Hedge Fund Madness

Once again hedge funds—a.k.a. financial lightning in a bottle—have defied efforts by regulators to monitor their activities. With more than $2 trillion invested in the world’s capital markets, hedge funds are the sine qua non of black box securities: intentionally speculative and accessible only to wealthy individuals and institutional investors. And the hedge fund advisers like it that way.

In late June, barely four months after a  new SEC rule took effect requiring the registration of hedge fund advisers, the U.S. Court of Appeals for the D.C. Circuit vacated the rule and remanded it to the SEC. The challenge was brought by a single hedge fund adviser, Phillip Goldstein of Opportunity Partners LP in Pleasantville, New York, who called registration “a power grab” earlier this year in a Wall Street Journal profile. “The SEC is not elected and not accountable to the people, and yet it is making laws,” Goldstein said.

The D.C. Circuit agreed, focusing narrowly on the SEC’s rereading of the so- called look-through provisions of its new rule (section 203(b)(3) of the Investment Advisers Act of 1940). Taking the SEC to task for redefining the word “client” to mean each investor rather than each fund managed by an adviser, the court stated, “the Commission’s interpretation of the word ‘client’ comes close to violating the plain language of the statute. At best it is counterintuitive to characterize the investors in a hedge fund as the ‘clients’ of the adviser.” (Goldstein v. Sec. and Exch. Comm’n, 2006 U.S. App. LEXIS 15760.)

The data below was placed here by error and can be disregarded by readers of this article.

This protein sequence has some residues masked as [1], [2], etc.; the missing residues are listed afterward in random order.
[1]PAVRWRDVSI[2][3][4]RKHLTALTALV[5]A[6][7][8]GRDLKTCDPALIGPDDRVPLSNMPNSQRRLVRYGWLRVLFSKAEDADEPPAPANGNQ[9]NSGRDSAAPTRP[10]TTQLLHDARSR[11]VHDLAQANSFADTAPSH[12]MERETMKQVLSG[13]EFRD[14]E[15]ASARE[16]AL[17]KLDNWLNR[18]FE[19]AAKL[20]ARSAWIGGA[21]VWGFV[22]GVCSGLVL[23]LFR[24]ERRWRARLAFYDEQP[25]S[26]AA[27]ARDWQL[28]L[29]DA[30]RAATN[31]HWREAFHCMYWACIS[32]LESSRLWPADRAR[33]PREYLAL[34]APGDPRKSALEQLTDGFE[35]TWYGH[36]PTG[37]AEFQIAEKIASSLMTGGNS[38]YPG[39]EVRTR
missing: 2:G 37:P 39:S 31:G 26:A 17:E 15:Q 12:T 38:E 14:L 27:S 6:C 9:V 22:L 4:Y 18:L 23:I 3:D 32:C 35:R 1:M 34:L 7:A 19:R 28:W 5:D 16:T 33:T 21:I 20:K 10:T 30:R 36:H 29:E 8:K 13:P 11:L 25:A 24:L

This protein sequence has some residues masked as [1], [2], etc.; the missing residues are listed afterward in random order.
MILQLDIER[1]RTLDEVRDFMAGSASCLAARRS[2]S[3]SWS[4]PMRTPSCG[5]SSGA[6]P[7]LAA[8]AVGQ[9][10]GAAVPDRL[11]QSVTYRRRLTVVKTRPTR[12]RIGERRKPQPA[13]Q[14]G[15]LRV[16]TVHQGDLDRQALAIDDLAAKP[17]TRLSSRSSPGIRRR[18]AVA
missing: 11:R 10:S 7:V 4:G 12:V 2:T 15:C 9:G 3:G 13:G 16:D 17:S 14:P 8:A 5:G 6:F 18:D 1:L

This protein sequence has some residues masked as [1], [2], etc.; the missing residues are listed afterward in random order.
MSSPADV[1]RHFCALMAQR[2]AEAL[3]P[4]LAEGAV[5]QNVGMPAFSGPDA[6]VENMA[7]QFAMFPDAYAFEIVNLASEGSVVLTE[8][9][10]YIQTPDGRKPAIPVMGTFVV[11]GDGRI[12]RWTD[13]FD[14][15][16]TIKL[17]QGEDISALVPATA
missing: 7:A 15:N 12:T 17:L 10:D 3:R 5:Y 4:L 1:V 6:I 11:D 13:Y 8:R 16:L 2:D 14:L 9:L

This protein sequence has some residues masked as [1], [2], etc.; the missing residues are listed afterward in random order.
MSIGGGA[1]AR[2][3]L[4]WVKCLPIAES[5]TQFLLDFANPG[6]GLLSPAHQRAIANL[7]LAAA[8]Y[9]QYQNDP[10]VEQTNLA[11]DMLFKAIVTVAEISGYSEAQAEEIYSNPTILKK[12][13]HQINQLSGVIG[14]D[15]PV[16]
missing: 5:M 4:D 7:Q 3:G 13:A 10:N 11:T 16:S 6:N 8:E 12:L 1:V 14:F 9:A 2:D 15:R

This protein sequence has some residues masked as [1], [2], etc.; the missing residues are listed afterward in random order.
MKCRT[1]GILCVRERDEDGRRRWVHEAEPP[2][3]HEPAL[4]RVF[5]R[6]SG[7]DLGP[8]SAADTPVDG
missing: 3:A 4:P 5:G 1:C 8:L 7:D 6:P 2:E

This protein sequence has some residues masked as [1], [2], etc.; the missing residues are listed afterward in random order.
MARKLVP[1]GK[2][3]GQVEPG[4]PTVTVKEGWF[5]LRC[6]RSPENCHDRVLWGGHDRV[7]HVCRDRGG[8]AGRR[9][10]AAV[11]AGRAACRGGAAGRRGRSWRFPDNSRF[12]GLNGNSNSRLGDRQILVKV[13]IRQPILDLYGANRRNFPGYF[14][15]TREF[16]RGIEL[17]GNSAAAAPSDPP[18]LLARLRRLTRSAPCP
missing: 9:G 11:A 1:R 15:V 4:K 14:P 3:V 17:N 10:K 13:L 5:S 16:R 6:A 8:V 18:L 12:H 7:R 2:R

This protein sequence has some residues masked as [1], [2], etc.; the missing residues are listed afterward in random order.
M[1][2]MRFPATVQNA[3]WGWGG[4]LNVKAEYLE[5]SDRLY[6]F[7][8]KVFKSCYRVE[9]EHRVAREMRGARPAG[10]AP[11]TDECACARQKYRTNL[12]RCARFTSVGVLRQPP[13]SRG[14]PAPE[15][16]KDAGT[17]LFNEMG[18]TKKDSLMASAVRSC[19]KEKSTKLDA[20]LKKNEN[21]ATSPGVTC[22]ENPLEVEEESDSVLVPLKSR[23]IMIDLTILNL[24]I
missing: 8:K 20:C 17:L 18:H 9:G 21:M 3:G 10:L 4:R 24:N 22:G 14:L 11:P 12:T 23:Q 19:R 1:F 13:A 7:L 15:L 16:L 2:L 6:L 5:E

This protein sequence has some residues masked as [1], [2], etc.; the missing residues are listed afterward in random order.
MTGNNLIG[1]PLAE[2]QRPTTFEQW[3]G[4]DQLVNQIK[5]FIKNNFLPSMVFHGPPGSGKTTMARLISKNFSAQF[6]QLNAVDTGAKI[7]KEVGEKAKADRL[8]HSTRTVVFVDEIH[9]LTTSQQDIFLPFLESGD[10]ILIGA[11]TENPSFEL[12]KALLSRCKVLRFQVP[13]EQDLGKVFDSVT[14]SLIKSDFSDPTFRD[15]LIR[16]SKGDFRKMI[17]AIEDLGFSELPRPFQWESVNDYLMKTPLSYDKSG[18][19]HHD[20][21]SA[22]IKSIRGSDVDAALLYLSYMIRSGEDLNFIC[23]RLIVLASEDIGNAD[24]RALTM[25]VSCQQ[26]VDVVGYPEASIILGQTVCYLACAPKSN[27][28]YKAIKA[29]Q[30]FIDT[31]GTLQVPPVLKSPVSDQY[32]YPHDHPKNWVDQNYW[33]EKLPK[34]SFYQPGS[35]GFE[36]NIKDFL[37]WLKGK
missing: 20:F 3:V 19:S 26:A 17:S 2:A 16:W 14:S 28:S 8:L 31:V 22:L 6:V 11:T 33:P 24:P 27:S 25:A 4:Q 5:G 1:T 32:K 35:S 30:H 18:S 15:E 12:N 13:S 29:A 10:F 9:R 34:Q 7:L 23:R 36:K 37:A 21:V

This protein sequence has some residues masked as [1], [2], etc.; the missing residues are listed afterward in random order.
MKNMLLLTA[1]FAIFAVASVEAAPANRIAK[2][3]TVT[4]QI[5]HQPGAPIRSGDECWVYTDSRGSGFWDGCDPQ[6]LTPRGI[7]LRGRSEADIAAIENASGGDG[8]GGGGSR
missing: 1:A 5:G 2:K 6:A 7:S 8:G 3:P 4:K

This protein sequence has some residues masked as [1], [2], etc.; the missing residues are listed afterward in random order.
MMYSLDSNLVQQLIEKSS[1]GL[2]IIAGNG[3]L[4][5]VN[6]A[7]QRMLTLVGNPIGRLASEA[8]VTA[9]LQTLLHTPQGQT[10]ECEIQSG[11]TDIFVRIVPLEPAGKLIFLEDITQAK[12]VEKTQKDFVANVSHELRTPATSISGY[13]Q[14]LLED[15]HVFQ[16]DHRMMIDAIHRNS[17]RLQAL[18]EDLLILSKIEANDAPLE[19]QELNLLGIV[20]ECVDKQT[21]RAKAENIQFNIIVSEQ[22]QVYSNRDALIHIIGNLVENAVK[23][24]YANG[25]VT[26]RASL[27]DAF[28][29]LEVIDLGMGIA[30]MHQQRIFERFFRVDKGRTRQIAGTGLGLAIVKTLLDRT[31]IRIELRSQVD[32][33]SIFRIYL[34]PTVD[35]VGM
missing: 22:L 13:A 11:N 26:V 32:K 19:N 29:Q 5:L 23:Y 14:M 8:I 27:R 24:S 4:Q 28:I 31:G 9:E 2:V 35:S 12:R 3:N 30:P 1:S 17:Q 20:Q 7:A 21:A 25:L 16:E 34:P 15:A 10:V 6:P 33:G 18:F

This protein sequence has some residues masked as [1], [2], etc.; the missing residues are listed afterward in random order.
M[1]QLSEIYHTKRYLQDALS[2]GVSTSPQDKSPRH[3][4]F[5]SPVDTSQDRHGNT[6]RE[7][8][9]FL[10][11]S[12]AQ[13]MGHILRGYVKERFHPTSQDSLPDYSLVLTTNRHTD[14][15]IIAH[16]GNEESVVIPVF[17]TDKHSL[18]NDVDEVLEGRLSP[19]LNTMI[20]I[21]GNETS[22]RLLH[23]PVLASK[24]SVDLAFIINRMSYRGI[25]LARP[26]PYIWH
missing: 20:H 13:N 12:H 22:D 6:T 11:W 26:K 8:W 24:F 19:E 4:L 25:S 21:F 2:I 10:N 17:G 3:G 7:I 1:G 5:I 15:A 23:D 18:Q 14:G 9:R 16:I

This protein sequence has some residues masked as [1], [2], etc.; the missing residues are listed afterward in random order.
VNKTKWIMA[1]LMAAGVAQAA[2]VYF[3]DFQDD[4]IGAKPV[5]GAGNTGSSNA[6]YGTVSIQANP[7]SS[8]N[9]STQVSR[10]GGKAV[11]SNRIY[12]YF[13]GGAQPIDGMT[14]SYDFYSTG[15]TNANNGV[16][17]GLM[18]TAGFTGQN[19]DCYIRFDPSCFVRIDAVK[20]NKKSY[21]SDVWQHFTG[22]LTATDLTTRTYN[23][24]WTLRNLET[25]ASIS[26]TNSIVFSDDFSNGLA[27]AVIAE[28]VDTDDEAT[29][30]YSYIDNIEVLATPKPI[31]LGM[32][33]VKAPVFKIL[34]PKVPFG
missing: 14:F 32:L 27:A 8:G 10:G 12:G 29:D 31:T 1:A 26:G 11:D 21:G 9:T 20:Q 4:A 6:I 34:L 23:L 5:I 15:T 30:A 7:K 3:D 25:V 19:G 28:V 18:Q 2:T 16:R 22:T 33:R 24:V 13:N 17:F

Hedge fund registration first became an issue after the release of an SEC staff report in September 2003. The commission had justified registration for three by 260 percent from 1999 to 2004; a trend toward “retailization” of hybrid funds that increased the exposure of ordinary investors; and a series of well- publicized fraud actions brought against individual funds. Despite heated opposition from hedge funds and their representatives, former SEC Chairman William H. Donaldson pushed through the rule on a 3–2 vote in October 2004. (69 Fed. Reg. at 72, 055–58.)

“Donaldson jammed this rule through, despite the extraordinary opposition of the other two Republicans on the commission,” says Douglas L. Hammer, a partner in the hedge fund practice at Shartsis Friese in San Francisco. “It was a political statement that the SEC was actually doing something about hedge funds. Now the key guy is Cox.”

Indeed, current SEC Chairman Christopher Cox issued a statement immediately after the D.C. Court’s decision was released. “I have instructed the SEC’s professional staff to promptly evaluate the court’s decision, and to provide to the Commission a set of alternatives for our consideration,” Cox stated.

But many funds had already registered when the Hedge Fund Rule took effect February 1, and others did so last year in anticipation of the SEC’s action. So now what? The dilemma brings to mind an old New Yorker cartoon, published just after the Vatican II reforms, that shows an assistant asking the Devil, “What should we do with all the Catholics who ate meat on Friday?”

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